young to respect animals
I read your nature watch on the
children’s page in The Universe (February 9) and I wanted to emphasise
how useful it is to bring up the children to love nature and animals.
We have been so busy destroying plant and animal life and we are
now turning on human life.
I save money for stray dogs, myself,
to try to persuade people to keep them alive.
No respect for God
You are right to be
concerned that the possibility of a human clone being produced is so
close (Comment, March 2). Reflecting on this I was struck by quotes from
the various commentators who showed scant concern about the genetic
tampering of our fellow ceatures but were simply worried about the
implications for humans.
These type of experiments seem to me to
be part of a continuum and reflect a lack of respect for the whole of
God’s creation, whether carried out on humans or other creatures. Are
they not simply, a sign of man’s arrogance, towards the rest of creation
which has led to the abuse and disposal of human embryos and the
ecological crisis itself?
As we approach the millennium, we
would do well to heed Thomas Benny’s words:
“The human community
and the natural world will go into the future as a single sacred
community or we will both perish in the desert”.
Challenge to care for environment
you for the article 'Respect for all creation' (The Universe, March 30)
showing the Pope's deep understanding of environmental issues.
The Pope's ecological teachings are a valuable resource for
teachers concerned to counter New Age environmental spirituality,
criticised by Professor John Haldane in the same edition of The
Such teachers would also do well to consider
the rich heritage of Christian teaching and praxis on the environment.
Francis of Assisi, declared patron of ecology by Pope John
Paul II in 1980, exemplifies a spirituality which embraces love of
creation and concern for the poor.
tradition of simplicity of lifestyle, awareness of the contemplative
dimension of creation, and stewardship is another strand which has
profound relevance for us today.
In his 1996 CAFOD
lecture Cardinal Etchegeray said: "The jubilee should be an occasion for
us all to reflect on what stewardship means regarding our approach to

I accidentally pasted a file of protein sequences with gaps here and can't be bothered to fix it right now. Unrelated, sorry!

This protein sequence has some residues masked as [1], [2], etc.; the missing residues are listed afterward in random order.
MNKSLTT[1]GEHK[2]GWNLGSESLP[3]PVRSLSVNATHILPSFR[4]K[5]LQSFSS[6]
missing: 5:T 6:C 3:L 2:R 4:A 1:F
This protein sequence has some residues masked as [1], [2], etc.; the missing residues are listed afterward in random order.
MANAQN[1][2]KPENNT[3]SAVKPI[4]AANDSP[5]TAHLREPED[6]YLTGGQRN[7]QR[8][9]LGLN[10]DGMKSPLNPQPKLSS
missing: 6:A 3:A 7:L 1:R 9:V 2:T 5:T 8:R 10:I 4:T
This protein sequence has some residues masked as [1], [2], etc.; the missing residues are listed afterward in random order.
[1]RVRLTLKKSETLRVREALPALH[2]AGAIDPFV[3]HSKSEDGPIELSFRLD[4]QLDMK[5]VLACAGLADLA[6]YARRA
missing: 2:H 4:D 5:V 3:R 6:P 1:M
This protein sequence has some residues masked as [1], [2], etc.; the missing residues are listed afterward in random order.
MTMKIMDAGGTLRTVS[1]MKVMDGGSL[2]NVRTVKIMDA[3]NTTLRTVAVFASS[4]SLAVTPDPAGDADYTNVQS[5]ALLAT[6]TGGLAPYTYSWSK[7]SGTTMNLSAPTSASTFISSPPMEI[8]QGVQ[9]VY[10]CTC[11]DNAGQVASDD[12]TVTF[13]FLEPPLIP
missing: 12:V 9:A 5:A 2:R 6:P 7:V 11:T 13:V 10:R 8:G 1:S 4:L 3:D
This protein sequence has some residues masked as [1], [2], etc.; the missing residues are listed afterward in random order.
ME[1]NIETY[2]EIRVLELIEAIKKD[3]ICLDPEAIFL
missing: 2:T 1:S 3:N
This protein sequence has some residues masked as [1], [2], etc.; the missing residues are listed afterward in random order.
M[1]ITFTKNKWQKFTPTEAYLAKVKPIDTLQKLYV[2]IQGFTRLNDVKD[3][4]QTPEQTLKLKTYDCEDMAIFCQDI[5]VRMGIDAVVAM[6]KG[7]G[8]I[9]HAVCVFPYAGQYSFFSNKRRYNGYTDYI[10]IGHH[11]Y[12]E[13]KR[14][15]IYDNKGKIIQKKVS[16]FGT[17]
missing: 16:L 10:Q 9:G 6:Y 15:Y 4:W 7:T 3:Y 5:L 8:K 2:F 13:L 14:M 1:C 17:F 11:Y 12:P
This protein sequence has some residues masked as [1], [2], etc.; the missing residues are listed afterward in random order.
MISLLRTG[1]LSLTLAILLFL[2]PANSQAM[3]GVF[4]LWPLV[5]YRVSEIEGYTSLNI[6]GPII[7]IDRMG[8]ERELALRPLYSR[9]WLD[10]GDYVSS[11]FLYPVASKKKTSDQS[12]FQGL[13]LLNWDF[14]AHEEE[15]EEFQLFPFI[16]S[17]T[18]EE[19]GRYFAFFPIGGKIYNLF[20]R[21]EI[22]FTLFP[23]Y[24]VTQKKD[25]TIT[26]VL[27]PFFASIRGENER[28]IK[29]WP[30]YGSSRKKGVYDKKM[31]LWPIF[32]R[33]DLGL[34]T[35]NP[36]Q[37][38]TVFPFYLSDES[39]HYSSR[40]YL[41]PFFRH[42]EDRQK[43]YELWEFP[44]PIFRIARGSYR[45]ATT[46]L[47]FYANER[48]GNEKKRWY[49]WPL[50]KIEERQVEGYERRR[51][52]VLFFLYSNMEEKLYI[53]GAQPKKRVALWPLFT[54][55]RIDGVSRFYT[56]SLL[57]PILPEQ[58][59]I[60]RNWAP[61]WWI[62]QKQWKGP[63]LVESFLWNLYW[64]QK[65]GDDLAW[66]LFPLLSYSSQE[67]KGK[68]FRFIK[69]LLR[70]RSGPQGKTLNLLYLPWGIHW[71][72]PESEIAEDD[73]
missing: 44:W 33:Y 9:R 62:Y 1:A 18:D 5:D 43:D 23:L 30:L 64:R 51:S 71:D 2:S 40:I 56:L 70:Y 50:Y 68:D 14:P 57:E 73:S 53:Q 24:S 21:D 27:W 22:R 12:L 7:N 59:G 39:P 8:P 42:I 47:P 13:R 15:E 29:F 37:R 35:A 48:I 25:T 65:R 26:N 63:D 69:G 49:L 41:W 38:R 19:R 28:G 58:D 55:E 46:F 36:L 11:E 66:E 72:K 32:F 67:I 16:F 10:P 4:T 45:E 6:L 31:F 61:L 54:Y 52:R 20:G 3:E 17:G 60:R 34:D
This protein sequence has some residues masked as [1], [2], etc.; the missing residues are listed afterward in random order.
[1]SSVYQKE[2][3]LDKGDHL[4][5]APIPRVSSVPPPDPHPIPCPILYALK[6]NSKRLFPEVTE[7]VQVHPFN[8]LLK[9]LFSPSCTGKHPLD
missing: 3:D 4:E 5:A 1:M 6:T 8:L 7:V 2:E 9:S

nature as well as to production and consumption patterns especially in
the wealthier countries."
Such a challenge is too
important to be ignored by the Catholic community and left to the New
See 'Respect for all creation'
Respect the earth
I have been impressed by recent
letters regarding the ‘seamless garment’ of Catholic social teaching.
However, I am surprised that there has been no mention of the importance
of the rest of creation and our role in the ecological crisis.
This week the second European Ecumenical Assembly takes place in Graz in
The theme of Reconciliation – Gift of God and Source of
New Life adopts a seamless garment approach and takes up the Gospel
challenge of “all that keeps us apart and threatens our life as persons,
as communities and as a planet”.
The Graz working paper on
ecology calls on the European Churches to consider bringing theological
and ethical criteria to bear on the debates over genetic engineering and
Among other proposals they are also asked to put
public emphasis on the rights of future generations.
It is good
to see pro-life issues set in a context of justice and peace for the
whole earth community of people, including the unborn, animals, plants
The Graz working paper on ecology is a profound
challenge to our current lifestyles and assumptions about matters such
as transport, agriculture and economics.
Graz should resonate
with our jubilee preparations and provide an ecumenical impetus to bring
planetary stewardship to our local churches.
We mustn’t go to the dogs
in The Universe on June 29 about the dog which attends Mass in
Lancashire shows that the British are obsessed with animals.
is we human animals who need redemption, so there is no place in Church
for other animals. The lives of millions of people in this country are
blighted by dogs so we should at least be able to get away from them in
See Sean, parish’s best friend
Rights of all creation
According to Robert Whelan,
co-author of The Cross and the Rainforest, “animals do not have
responsibilities and therefore do not have rights” (The Universe, July
6). Couldn’t the exact same thing be said of the unborn or the mentally
handicapped of our own species?
We should be wary of moral
meanness in our dealings with the rest of creation.
What about basic right to life
Jack Scarisbrick is correct in his call for the Pro-Life movement to
declare the gospel of life to a world yearning to hear it (The Universe,
It is indeed a strange double standard that the
movements for animal rights, disabled rights, and women's rights often
fail to recognize the most basic of rights - the right to be born.
But perhaps a change in the language we use to declare this gospel might
help. Rather than talking about 'rights' as if they stand on their own,
reference could be made to 'that which is right'.
of debate would in this way shift from abstract - and often impersonal -
concepts, to being rooted firmly in morality. The politics of Right and
Left would become the politics of right and wrong.
stance means respect for life in all its forms, and affirms the
fundamental equality of all human beings before God. We are all made in
God's image and it is from this basic premise that concepts of 'what is
right' must flow.
Movement for Christian Democracy
Take bull by
The World Society for the Protection of Animals is
asking the Pope to condemn the senseless cruel brutality dealt out to
bulls in Spain. The BBC highlighted their sad plight earlier this week.
As part of their fiestas the Spanish people set fire to the horns of the
bulls. They then taunt and shout at the tormented creature as he runs
amok in a state of shock. Many of these festivals are held in honour of
the anniversaries of the Saints.
Is it not time that Church
authorities demonstrated some integrity? How can a Church preaching love